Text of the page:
Top Tools for Finding Tunes
It seems like a month can't pass without a new option popping up for downloading, listening to or sharing music on your computer and smartphone.
Some, such as Amazon's CloudDrive, Google's Music Beta and Apple's yet-to-be-released iCloud service, act like electronic lockers for storing digitized music online and downloading it to internet-enabled devices. Others, such as Pandora and Storify, are more akin to radio stations that let you listen to individual songs or entire albums and share what you like with other subscribers.
The plethora of online music options is making it an "unbelievable time" for music lovers, John Hannibal, an audio-video consultant and co-owner of a mobile DJ business, tells Cleveland.com. "It's a total game-changer."
Here's a rundown of some of today's more popular music apps:
1. Amazon Cloud Drive: Amazon was the first internet heavyweight to introduce a web-based or "cloud" music service when it launched Cloud Drive last spring. Think of this as Gmail for music: Instead of buying a song and downloading it to your computer or phone, you store it on a web-based server and access it from an iPad, smartphone or other internet-enabled device. Cloud Drive subscribers get 5GB of storage space for free, and can also upload and store music from their personal collections.
2. Apple iCloud: Music lovers won't get their hands on this internet-based music and data storage service until Apple introduces it as part of an upgraded iOS 5 operating system this fall. Once it's available, fans can use iCloud to buy a song on the iTunes store and have it automatically download to any Apple device. They'll also have free use of 5GB of online storage for songs and other electronic files. For an extra $24.99 a year, they can use iCloud's iTunes Match feature to scan their iTunes library and stream songs onto their iPhone, iPad or Mac computer, as long as those songs are among the 18 million on the iTunes store. Songs not on the store can be manually uploaded from a computer hard drive.
3. Google Music Beta: Google introduced its cloud-based music storage service in May and is still operating in test mode, issuing a limited number of invitations to subscribe. Once you're in, you can upload up to 20,000 songs from your personal music collection to a computer or phone equipped with the Music app, available on the Android Marketplace. BlackBerry maker Research in Motion is rolling out its own music streaming service, according to news reports. Reuters reports the company is negotiating with major record labels and plans to announce its service by Labor Day.
4. MySpace: Justin Timberlake and other investors are attempting to breathe new life into this granddaddy of all social networks after purchasing it from Rupert Murdoch's News Corp. Investors want to take it "back to its foundation. And we've found that foundation is music," global marketing director Al Dejewski told AdAge this week. A relaunch is set for later this year. Although details are sketchy, the company is banking on its existing relationships with four major music labels and access to the online libraries of tens of millions of independent artists, according to the report.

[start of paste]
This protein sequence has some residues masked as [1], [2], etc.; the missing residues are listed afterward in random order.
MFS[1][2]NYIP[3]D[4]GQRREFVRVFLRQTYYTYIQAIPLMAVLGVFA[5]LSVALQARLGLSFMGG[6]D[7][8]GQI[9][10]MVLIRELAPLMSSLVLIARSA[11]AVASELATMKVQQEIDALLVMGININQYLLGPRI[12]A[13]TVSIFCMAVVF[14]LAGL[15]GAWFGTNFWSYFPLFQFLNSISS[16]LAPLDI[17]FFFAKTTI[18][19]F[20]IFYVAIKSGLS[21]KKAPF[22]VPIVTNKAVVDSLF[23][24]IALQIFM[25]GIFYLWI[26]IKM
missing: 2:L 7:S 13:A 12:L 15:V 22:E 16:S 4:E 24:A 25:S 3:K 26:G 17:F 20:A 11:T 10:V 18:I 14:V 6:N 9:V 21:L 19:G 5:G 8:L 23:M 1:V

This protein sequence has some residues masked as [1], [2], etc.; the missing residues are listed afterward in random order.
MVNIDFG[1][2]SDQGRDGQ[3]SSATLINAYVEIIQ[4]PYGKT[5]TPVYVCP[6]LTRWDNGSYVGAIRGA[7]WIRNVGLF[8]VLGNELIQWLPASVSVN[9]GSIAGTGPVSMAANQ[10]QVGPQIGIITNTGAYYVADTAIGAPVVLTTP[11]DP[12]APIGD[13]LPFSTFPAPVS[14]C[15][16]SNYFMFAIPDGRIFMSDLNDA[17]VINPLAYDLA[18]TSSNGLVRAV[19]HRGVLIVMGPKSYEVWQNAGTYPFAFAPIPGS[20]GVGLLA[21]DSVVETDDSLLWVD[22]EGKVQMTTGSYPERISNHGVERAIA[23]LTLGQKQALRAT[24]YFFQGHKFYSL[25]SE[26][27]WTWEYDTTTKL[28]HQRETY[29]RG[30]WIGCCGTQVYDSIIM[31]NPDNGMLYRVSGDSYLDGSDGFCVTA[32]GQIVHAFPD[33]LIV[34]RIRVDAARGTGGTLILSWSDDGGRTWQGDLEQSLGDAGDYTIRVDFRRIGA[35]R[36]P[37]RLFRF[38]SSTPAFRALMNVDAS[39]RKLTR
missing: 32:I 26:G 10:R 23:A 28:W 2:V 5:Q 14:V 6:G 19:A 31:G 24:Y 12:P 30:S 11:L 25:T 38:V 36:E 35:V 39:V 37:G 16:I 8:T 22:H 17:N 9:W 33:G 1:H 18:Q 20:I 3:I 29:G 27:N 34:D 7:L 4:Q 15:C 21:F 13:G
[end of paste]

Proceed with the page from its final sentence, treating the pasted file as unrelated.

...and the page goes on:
5. Pandora: A front-running internet-based radio station, Pandora reached 100 million registered users in mid-July, a month after going public. Type in an artist or song you like, and Pandora creates a customized "station" of similar music that you can save and share with others. The service also lets you like, ban or skip songs. Other internet-based radio stations include Last.fm and Turntable.fm, which uses people instead of computer algorithms to make song selections. The latter is still in invitation-only beta testing.
6. Spotify: A hit in Europe since launching there in 2008, Spotify landed in the United States in July, with three tiers of streamed music from an extensive catalog that users can listen to on a computer or smartphone. The company offers a free, ad-supported service, an ad-free version for $5 a month and a premium service for $10 a month that adds smartphone access, better sound quality and other extras. According to the Boston Herald, the company's already collected 175,000 U.S. customers for its premium service. To get the free version you'll have to snag an invitation from a subscriber. Don't want to wait? Several similar services include Rhapsody, Rdio, Grooveshark and MOG.
7. SongKick Concerts: Love a song you downloaded so much you want to see the band perform it live? Use the free SongKick app to scan your iTunes music library to create a personalized, local concert calendar of your favorite acts. For each show, you'll see the complete lineup, venue map and ticket options, and be able to invite friends to join you.
Where do you find your favorite tunes online?
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